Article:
10 dec The Bahamas’ Big 5
When you’re thinking about taking a trip to the Bahamas, animals probably aren’t quite exactly the first thing that pops in mind. However, you would be amazed about the various, wild animals this country has to offer. Read along as we’re taking you on a safari countdown, because The Bahamas truly does have it all.
What, sharks?! Aren’t those extremely dangerous?! Yes, they could be. But don’t be afraid, we’re not talking about the big white JAW shark here, we’re talking about ‘nurse sharks’. This friendly, slow-moving bunch of sharks live in the warm, shallow waters of the Bahamas. Their length can get up to 4,3 meters and their weight up to 110 kilograms. As they are – for the most part – harmless to humans, they’ve become a popular attraction and swimming partner for the many tourists who come to the Bahamas each year.
The Atlantic spotted dolphin often swims in the warm, crystal clear waters off the Bimini coast. Even though their wild nature, these dolphins still have the special ability to connect and interact with people. Therefore the chances are quite big that you’ll get a glimpse of these beautiful, joyful beings. Some boaters even might get lucky enough to see the ‘Bimini dolphins’ play in the midst of their boats, as they cruise alongside them.
Turtles are the oldest animal species from this list, as they’ve been around for millions of years. Four from the world’s seven sea turtle species can be found in The Bahamas, which are the Loggerhead, Hawksbill, Green and Leatherback. Since some time, a new set of laws made sure that it’s completely prohibited to harvest, possess, purchase and sell the Bahamian sea turtles and their eggs. Good news for the future of the four Bahamian turtle species!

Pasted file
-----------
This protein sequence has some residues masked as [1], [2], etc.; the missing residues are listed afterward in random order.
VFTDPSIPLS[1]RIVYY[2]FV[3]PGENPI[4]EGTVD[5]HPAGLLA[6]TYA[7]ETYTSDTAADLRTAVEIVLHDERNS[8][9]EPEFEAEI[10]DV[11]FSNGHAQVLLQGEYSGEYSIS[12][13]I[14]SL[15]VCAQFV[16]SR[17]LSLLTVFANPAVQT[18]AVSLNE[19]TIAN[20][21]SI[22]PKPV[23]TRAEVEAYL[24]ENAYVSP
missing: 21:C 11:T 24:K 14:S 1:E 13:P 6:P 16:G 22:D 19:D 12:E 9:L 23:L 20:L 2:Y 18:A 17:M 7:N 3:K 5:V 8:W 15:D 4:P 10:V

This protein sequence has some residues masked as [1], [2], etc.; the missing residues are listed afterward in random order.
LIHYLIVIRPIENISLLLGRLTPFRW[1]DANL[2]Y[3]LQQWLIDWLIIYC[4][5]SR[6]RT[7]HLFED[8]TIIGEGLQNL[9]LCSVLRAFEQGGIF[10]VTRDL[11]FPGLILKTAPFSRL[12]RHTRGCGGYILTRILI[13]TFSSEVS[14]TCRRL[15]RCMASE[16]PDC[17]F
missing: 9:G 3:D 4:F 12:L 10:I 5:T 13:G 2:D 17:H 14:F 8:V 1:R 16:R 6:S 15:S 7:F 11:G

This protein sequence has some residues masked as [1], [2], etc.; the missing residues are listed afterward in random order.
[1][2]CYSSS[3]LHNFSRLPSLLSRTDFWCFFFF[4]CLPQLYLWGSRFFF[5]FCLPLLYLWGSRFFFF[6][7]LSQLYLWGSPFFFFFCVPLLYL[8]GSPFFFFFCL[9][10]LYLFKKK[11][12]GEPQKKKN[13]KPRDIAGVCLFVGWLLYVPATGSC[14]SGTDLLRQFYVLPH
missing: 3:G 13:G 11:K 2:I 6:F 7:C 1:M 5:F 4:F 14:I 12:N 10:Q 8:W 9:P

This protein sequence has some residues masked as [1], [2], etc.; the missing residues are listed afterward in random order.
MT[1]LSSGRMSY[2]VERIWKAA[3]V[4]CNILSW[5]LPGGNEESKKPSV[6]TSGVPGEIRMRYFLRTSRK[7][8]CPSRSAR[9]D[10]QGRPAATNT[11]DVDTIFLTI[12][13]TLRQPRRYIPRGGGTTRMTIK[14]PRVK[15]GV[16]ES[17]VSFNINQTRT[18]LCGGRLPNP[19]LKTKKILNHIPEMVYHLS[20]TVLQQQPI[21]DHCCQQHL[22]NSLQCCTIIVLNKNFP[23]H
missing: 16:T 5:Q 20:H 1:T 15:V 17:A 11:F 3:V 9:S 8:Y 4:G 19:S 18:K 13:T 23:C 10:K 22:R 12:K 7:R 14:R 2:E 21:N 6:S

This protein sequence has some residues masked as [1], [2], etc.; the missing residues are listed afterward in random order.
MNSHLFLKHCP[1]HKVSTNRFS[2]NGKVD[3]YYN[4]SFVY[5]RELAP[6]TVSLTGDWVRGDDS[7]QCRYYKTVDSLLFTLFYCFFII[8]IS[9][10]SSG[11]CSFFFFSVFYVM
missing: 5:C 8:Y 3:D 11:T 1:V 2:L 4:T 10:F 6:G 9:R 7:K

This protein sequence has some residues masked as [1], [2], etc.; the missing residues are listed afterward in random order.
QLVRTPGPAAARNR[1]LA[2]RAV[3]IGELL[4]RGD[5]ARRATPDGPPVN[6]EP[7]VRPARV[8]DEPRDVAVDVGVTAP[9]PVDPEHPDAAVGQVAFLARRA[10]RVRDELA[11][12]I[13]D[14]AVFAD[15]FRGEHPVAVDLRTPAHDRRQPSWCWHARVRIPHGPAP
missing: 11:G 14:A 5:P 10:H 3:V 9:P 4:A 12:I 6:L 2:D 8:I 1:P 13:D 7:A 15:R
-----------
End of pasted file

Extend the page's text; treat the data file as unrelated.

At the Bahamian island Allen Cay, you’ll find – mostly because they’re quite hard to miss – the ‘Allen Cays rock Iguanas’. For a long time no one really understood why these subspecies were as big as they are, until scientists found out that the plants on the island of Allen Cay were much more nutritious than they were on the other islands. The Allen Cays rock Iguanas are pretty harmless against humans. They’re especially really friendly and welcoming to anyone who brings them a little vegetable snack.
The island of Big Major Cay – also known as ‘Pig Island’ – isn’t inhabited by people. However, the island is certainly called ‘home’ by some beings; a bunch of 20 cute pigs and piglets. You might’ve already heard about the existence of these swimming, Bahamian pigs, but did you know that the pigs aren’t native to the island? There are various stories that try to explain this mystery. One theory states that they were left by a group of sailors, that went away themselves, but planned to come back to cook and eat the pigs. Another one implies that the pigs swam away from a shipwreck and since then survived on the island. Anyhow, these different theories are all still theories, as researchers haven’t found the Bahamian pigs’ true origin yet..
PS. Even though we listed a ‘Big 5’, we cannot keep the national bird of the Bahamas from you. So here she comes, as a bonus..
The 80.000 Bahamian flamingos bring a pop of colour to the islands as they paint the horizon pink. When their necks are all stretched out, they can be up to 1,40 metres tall. Their wingspan can be up to 1,50 metres and they’ve a life expectancy of 40 years. The best place to spot the Bahamian national birds is at the island ‘Inagua’. Over here, you can find over 140 other species of native and migratory birds besides the flamingo, which makes it the ‘Birdwatching capital’ of The Bahamas.
PPS. We love animals just as much you do! That’s why we would like to remind you that it’s okay to visit and discover these beautiful creatures, but that you always have to respect them. By just observing the animals in their natural habitat instead of picking them up, they’ll like you even more!